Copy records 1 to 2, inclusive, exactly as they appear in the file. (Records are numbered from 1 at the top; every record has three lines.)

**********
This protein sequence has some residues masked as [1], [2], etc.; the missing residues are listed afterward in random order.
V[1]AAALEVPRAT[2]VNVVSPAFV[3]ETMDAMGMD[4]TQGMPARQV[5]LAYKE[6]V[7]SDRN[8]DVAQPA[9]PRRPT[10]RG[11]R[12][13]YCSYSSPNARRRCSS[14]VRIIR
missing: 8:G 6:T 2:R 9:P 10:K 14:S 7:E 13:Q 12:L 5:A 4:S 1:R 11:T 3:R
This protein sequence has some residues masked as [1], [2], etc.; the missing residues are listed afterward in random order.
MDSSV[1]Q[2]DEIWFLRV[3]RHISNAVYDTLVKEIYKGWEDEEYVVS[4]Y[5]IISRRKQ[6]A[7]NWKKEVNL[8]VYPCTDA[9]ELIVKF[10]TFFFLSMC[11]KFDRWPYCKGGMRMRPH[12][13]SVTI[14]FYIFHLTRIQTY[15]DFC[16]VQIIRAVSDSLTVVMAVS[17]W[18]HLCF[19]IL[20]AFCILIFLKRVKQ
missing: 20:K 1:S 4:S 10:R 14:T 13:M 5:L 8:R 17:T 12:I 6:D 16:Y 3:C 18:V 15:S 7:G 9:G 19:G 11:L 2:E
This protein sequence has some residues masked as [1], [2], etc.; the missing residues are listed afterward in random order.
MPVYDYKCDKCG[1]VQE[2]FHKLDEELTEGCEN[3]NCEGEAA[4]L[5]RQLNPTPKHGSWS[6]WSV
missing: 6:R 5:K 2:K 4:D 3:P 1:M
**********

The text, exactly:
This protein sequence has some residues masked as [1], [2], etc.; the missing residues are listed afterward in random order.
V[1]AAALEVPRAT[2]VNVVSPAFV[3]ETMDAMGMD[4]TQGMPARQV[5]LAYKE[6]V[7]SDRN[8]DVAQPA[9]PRRPT[10]RG[11]R[12][13]YCSYSSPNARRRCSS[14]VRIIR
missing: 8:G 6:T 2:R 9:P 10:K 14:S 7:E 13:Q 12:L 5:A 4:S 1:R 11:T 3:R
This protein sequence has some residues masked as [1], [2], etc.; the missing residues are listed afterward in random order.
MDSSV[1]Q[2]DEIWFLRV[3]RHISNAVYDTLVKEIYKGWEDEEYVVS[4]Y[5]IISRRKQ[6]A[7]NWKKEVNL[8]VYPCTDA[9]ELIVKF[10]TFFFLSMC[11]KFDRWPYCKGGMRMRPH[12][13]SVTI[14]FYIFHLTRIQTY[15]DFC[16]VQIIRAVSDSLTVVMAVS[17]W[18]HLCF[19]IL[20]AFCILIFLKRVKQ
missing: 20:K 1:S 4:S 10:R 14:T 13:M 5:L 8:R 17:T 12:I 6:D 16:Y 3:C 18:V 15:S 7:G 9:G 19:G 11:L 2:E